Moschion (tragic poet)

From Wikipedia, the free encyclopedia
Jump to navigation Jump to search

Moschion (Greek: Μοσχίων; 3rd century BC), was an Athenian tragic poet. Nothing is known about his life; he probably lived in the second half of the 3rd century BC.[1] Three titles and a few fragments of his plays are preserved by Stobaeus. He wrote a Telephus, and two historical plays: Themistocles, of which we have a three line fragment, and the Men of Pherae (Pheraioi), which dealt with the death of Jason, the cruel tyrant of Pherae.[2] Also extant are 33 lines of a speech from an anonymous play which deals with the history of human progress. In this fragment, he states that humans originally lived like animals, without houses or technology, law was absent, and cannibalism was rife. In the course of time, agriculture, cooking, wine, houses, and cities were introduced, civilisation was born, and people buried their dead so that people would not be reminded of their earlier cannibalism.[3]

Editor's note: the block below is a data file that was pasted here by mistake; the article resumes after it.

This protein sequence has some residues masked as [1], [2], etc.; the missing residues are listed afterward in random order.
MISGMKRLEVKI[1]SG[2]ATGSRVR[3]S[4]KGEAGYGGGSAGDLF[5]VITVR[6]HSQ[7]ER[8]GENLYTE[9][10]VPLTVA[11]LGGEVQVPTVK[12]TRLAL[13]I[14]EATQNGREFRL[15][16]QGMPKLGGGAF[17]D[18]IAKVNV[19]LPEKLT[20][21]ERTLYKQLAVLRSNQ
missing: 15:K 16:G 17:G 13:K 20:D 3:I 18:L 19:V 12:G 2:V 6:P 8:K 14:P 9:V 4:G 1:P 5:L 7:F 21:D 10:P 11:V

1. ^ Moschion entry in Brill's New Pauly Online
  2. ^ P. E. Easterling, Bernard Knox, (1989), Greek Literature, page 92. Cambridge University Press
  3. ^ Theories of Progress, in Sue Blundell, (1986), The Origins of Civilization in Greek & Roman Thought, page 187. Routledge. Translations of the fragment in W. K. C. Guthrie, The Sophists, p. 82, and in W.B. Tyrrell and F.S. Brown, Athenian Myths and Institutions, p. 81.